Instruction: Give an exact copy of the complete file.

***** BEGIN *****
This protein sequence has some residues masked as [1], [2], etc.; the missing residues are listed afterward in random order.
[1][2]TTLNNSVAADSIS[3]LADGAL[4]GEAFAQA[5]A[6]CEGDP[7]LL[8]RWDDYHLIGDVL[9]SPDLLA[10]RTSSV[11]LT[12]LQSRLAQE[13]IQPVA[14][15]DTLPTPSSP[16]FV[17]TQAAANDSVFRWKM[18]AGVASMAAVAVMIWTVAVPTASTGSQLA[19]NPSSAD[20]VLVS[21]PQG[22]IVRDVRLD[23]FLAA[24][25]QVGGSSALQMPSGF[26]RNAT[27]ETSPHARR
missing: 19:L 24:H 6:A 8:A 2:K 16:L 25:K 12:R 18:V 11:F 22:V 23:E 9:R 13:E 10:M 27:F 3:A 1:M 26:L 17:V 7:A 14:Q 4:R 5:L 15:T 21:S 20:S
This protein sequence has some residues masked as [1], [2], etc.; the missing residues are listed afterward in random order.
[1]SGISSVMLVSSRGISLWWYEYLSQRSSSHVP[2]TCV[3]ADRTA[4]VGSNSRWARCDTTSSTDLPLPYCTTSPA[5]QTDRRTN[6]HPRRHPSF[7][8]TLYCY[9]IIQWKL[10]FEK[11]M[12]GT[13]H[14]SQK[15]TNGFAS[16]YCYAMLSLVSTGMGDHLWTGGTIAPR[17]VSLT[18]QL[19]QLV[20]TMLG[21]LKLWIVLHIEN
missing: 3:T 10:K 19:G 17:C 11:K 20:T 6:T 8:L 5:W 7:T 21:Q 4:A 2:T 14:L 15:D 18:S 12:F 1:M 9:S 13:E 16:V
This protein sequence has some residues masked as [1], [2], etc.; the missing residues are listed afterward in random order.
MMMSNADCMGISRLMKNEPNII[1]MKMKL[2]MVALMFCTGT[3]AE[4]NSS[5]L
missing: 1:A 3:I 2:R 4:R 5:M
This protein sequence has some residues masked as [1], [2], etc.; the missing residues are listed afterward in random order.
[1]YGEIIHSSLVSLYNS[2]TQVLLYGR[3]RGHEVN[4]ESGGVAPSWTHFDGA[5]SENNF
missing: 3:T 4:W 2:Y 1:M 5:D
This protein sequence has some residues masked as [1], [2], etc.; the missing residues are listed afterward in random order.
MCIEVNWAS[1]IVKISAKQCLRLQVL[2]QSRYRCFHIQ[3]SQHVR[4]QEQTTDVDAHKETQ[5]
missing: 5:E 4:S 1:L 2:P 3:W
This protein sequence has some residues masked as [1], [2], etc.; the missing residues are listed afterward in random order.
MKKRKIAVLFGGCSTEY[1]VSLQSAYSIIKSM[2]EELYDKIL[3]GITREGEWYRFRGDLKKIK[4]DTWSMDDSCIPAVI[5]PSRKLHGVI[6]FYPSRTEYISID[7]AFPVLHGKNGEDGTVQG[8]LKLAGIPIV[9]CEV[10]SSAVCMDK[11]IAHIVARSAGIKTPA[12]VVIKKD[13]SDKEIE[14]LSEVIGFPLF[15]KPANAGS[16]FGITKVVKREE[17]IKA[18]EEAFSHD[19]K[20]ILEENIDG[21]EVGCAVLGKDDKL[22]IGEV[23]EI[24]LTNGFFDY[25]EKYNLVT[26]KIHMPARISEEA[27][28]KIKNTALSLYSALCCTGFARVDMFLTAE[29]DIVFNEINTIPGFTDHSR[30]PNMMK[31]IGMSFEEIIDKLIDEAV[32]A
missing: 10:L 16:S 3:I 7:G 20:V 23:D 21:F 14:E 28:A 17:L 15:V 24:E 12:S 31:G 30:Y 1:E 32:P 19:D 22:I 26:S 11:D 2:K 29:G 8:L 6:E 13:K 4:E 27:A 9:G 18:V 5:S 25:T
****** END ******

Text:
This protein sequence has some residues masked as [1], [2], etc.; the missing residues are listed afterward in random order.
[1][2]TTLNNSVAADSIS[3]LADGAL[4]GEAFAQA[5]A[6]CEGDP[7]LL[8]RWDDYHLIGDVL[9]SPDLLA[10]RTSSV[11]LT[12]LQSRLAQE[13]IQPVA[14][15]DTLPTPSSP[16]FV[17]TQAAANDSVFRWKM[18]AGVASMAAVAVMIWTVAVPTASTGSQLA[19]NPSSAD[20]VLVS[21]PQG[22]IVRDVRLD[23]FLAA[24][25]QVGGSSALQMPSGF[26]RNAT[27]ETSPHARR
missing: 19:L 24:H 6:A 8:A 2:K 16:L 25:K 12:R 18:V 11:F 22:V 23:E 9:R 13:E 10:M 27:F 3:A 1:M 26:L 17:V 7:A 14:Q 4:R 5:L 15:T 21:S 20:S
This protein sequence has some residues masked as [1], [2], etc.; the missing residues are listed afterward in random order.
[1]SGISSVMLVSSRGISLWWYEYLSQRSSSHVP[2]TCV[3]ADRTA[4]VGSNSRWARCDTTSSTDLPLPYCTTSPA[5]QTDRRTN[6]HPRRHPSF[7][8]TLYCY[9]IIQWKL[10]FEK[11]M[12]GT[13]H[14]SQK[15]TNGFAS[16]YCYAMLSLVSTGMGDHLWTGGTIAPR[17]VSLT[18]QL[19]QLV[20]TMLG[21]LKLWIVLHIEN
missing: 3:T 10:K 19:G 17:C 11:K 20:T 6:T 8:L 5:W 7:T 21:Q 4:A 2:T 14:L 15:D 18:S 12:F 1:M 9:S 13:E 16:V
This protein sequence has some residues masked as [1], [2], etc.; the missing residues are listed afterward in random order.
MMMSNADCMGISRLMKNEPNII[1]MKMKL[2]MVALMFCTGT[3]AE[4]NSS[5]L
missing: 1:A 3:I 2:R 4:R 5:M
This protein sequence has some residues masked as [1], [2], etc.; the missing residues are listed afterward in random order.
[1]YGEIIHSSLVSLYNS[2]TQVLLYGR[3]RGHEVN[4]ESGGVAPSWTHFDGA[5]SENNF
missing: 3:T 4:W 2:Y 1:M 5:D
This protein sequence has some residues masked as [1], [2], etc.; the missing residues are listed afterward in random order.
MCIEVNWAS[1]IVKISAKQCLRLQVL[2]QSRYRCFHIQ[3]SQHVR[4]QEQTTDVDAHKETQ[5]
missing: 5:E 4:S 1:L 2:P 3:W
This protein sequence has some residues masked as [1], [2], etc.; the missing residues are listed afterward in random order.
MKKRKIAVLFGGCSTEY[1]VSLQSAYSIIKSM[2]EELYDKIL[3]GITREGEWYRFRGDLKKIK[4]DTWSMDDSCIPAVI[5]PSRKLHGVI[6]FYPSRTEYISID[7]AFPVLHGKNGEDGTVQG[8]LKLAGIPIV[9]CEV[10]SSAVCMDK[11]IAHIVARSAGIKTPA[12]VVIKKD[13]SDKEIE[14]LSEVIGFPLF[15]KPANAGS[16]FGITKVVKREE[17]IKA[18]EEAFSHD[19]K[20]ILEENIDG[21]EVGCAVLGKDDKL[22]IGEV[23]EI[24]LTNGFFDY[25]EKYNLVT[26]KIHMPARISEEA[27][28]KIKNTALSLYSALCCTGFARVDMFLTAE[29]DIVFNEINTIPGFTDHSR[30]PNMMK[31]IGMSFEEIIDKLIDEAV[32]A
missing: 10:L 16:S 3:I 7:G 20:V 23:D 21:F 14:E 28:A 17:L 15:V 24:E 12:S 31:G 30:Y 1:E 32:P 19:D 22:I 26:S 11:D 2:K 29:G 8:L 6:E 13:K 4:E 27:A 9:G 18:V 5:S 25:T